Temples across the country are holding a simultaneous ceremony with monks at these temples leading chanting for the late princess.  Subjects are placing sandalwood flowers in a replica of the royal pyre that will be lit this evening in Khrungthep’s Sanam Luang, the parade ground adjacent to the Grand Palace.

Everywhere we go, the televisions are playing pool coverage of the events.  It is unlike anything the country has seen since the passing of his mother in 1995.  Something that exceeds the grandeur of Princess Diana’s funeral in both scope and breadth.

I won’t write about it any more here but there are photos available here at

Last Wednesday we celebrated Loi Krathong at Brent’s riverside house.  I’ve written about this holiday before here and there’s additional information here, so won’t go into a lot of detail about it now.

Here’s a two-minute video of it:

P1110698 We arrived to find that Phrae, the niece of Brent’s maid, was there in traditional Thai costume.  Right, she introduces Matthew to Trish.

Matthew is an American who with his partner Sean, operate a jewelry design company called MCL Designs.  They sell at Nieman-Marcus and Bloomingdales and, coincidentally, they may be in Kansas City on business soon.  That’s where Trish lives, so perhaps they will have the opportunity to meet again there. 

Matthew and Sean spoke extensively with Trish, examining her business model and offering suggestions and thoughts.  It turned out to be a very useful evening for her.  Can you write off a dinner party at someone else’s house?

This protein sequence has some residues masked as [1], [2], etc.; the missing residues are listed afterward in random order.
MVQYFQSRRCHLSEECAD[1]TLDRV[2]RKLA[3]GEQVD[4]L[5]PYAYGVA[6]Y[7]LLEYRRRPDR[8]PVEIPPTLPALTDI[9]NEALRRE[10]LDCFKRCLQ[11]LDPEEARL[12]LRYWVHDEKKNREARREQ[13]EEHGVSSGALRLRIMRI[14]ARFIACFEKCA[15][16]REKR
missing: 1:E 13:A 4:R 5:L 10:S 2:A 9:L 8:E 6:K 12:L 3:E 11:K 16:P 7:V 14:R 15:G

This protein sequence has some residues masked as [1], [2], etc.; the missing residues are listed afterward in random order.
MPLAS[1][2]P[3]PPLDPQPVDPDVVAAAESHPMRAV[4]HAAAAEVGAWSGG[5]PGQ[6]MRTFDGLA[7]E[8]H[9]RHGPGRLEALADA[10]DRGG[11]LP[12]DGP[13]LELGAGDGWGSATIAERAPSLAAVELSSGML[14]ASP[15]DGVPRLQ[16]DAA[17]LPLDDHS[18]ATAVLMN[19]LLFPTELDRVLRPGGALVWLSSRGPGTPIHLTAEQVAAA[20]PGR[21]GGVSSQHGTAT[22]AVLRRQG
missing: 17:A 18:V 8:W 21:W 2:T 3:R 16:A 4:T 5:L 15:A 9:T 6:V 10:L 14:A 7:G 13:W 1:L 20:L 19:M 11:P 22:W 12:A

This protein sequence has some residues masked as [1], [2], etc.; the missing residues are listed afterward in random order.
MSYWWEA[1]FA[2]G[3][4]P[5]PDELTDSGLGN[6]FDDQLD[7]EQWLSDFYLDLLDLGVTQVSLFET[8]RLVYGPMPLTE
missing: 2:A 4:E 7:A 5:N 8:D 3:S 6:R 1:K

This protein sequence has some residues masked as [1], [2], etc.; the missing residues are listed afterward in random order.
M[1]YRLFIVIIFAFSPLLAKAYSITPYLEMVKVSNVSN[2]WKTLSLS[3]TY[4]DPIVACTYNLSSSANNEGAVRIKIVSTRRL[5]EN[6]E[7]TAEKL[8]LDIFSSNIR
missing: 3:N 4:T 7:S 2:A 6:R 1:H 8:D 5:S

Loi Krathong occurs on the twelfth full moon of the lunar year, which usually falls in the middle of November.  I was able to get a nice picture of the State Tower with its golden dome shining beneath the full moon.


There was a nice group of people present and we had the opportunity to make some new acquaintances.  From left to right, Brent, Matthew, Anne (a bag designer – she and Tawn had a lot to talk about!), Sean, Trish and Tawn.  The Shangri-La Hotel stands in the background.


In addition to the fine pasta dinner we were treated to a splendid view of the fireworks.  The Oriental, Peninsula and Shangi-La hotels coordinate a fireworks display, launched from three barges in the middle of the river.  Because of our angle, my pictures didn’t get as full a view as I’d like, but you get the idea:


Above, the Peninsula Hotel and the riverfront are blinded by a pair of explosions.  Below, the barge in front of the Shangri-La Hotel.


There was a lot of smoke blowing downriver, which I think makes photographing fireworks difficult.

Afterwards, we headed down to the river, took a short cruise on the Peninsula’s shuttle, then launched our krathong – the rafts filled with a candle, incense and flowers.  Below, Trish, Phrae and Tawn light the candles and incense.


Below, about to launch the krathong.  Don’t fall into the Chao Phraya River!


It was a very fun evening and, I hope, a memorable one for Trish.